The stories which really broke my heart were those of poverty. The ones who fought for their future and dignity, never giving up despite all odds against them. Akinus from Western Papua had tried desperately to get an education. He would travel for 6 hours every day — by foot and by boat — to get to school. Then one day, in a big storm, his boat was washed away.
All the students that come here to The Learning Farm try understand their past, so they can build a foundation on which they can create their own future. Even though the students I met were all mostly newcomers, they all already showed incredible transformation and potential.
John was by far the most entertaining; 20 years old glowing with confidence and ridiculously contagious humour. An open-hearted hip-hop rapper, he shared a light on his shameful history of crime and alcohol, while declaring his newfound ambitions and dreams to overcome his past & become a famous performer! He could make everyone laugh and was an absolute joy to be around. There is no discrimination here, and everyone is free to practise whatever faith they wish, so the next morning at the break of dawn, when I heard the sound of muslim prayer — even as an atheist— I prayed for Johns success.
The Learning Farm has an 80% success rate, measured from 6 values:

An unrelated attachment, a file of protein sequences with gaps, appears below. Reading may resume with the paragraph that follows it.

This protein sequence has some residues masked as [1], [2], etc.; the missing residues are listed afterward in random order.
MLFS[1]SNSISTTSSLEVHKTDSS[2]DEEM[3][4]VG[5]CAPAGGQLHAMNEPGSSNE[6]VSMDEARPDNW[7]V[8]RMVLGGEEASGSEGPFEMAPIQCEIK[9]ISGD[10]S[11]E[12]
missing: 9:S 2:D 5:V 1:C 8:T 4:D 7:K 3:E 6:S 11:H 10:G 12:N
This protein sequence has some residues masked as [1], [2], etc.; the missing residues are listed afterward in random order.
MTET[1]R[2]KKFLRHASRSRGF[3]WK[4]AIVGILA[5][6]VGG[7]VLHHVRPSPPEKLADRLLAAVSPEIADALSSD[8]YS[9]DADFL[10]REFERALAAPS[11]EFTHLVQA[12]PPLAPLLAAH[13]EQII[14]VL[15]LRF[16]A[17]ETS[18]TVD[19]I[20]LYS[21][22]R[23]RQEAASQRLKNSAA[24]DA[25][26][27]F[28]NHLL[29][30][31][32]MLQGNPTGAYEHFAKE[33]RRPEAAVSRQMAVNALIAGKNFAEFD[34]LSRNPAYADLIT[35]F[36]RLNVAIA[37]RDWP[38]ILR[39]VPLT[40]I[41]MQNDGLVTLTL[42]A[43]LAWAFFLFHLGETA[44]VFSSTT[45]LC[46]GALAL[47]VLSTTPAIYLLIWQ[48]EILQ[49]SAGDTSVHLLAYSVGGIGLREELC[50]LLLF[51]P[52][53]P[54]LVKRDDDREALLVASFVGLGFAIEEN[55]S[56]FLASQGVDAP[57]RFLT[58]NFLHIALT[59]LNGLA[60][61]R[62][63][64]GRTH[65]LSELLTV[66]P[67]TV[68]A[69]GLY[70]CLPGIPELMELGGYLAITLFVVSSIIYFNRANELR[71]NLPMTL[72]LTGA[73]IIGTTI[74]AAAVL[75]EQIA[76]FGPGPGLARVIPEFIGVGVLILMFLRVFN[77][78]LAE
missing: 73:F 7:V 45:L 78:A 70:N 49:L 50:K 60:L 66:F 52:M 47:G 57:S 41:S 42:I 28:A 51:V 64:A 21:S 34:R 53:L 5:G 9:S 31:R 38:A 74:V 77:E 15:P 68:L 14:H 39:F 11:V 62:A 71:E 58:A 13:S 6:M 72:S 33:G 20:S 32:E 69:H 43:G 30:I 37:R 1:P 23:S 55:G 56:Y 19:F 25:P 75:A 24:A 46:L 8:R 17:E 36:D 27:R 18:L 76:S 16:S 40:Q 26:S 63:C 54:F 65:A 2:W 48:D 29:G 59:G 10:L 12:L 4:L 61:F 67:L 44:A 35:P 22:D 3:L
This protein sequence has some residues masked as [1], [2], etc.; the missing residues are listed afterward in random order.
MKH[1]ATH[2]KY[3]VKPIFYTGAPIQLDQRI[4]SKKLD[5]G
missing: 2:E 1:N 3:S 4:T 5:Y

6. Showing Initiative
We wanted to see what this success looked like, and meet some alumni to ask what an impact the Learning Farm has on their life.
That’s how we met Santibi.
You could never tell from the cheeky smile on his face, how rough his life once was below the poverty (and dignity) line. Laughing, he told us how he had always enjoyed cooking and used to cook for his friends. Eventually, word had spread, and after his experience with TLF he was offered a role working within a bakery. Now — he is the manager, and he explained to us he has ambition to achieve more!
Now there is a whole new world for me to discover!
Santibi is not alone in his success since leaving The Learning Farm. Another Alumni, Iwan, has had an inspiring career as a teacher and facilitator at a number of different schools, despite his dark past. When we spoke to him about the most memorable lesson he has learnt in life, he recited a quote his teacher used to say to him during the TLF program:
Those who can read nature can grasp the world!
One by one we met incredible Alumni who had literally changed their lives from despair and darkness into inspiring members of their community.
Once a student graduates from the program, the board members try and support them through extensive networks. Some graduates get work at other organic farms in the region, while others simply go back to their villages — with new knowledge and accomplishment. Akinus from Western Papua had a simple dream: to return to his village and teach his community about organic farming.
Each alumni of the program becomes a role-model for youth with similar backgrounds, and almost everyone remains friends, supporting each other into the future. The reoccurring theme every person mentioned was the “extended family” they met at the Learning Farm. The teachers, mentors and students are one big family, sharing love, fear, pain, respect and most of all — hope.
Like every non-profit organisation, the future is never certain. But I know we will continue to support them in every way we can, sharing their story and encouraging others to do the same.
In retrospect — I think the whole experience was probably the best Christmas present anyone could ever ask for.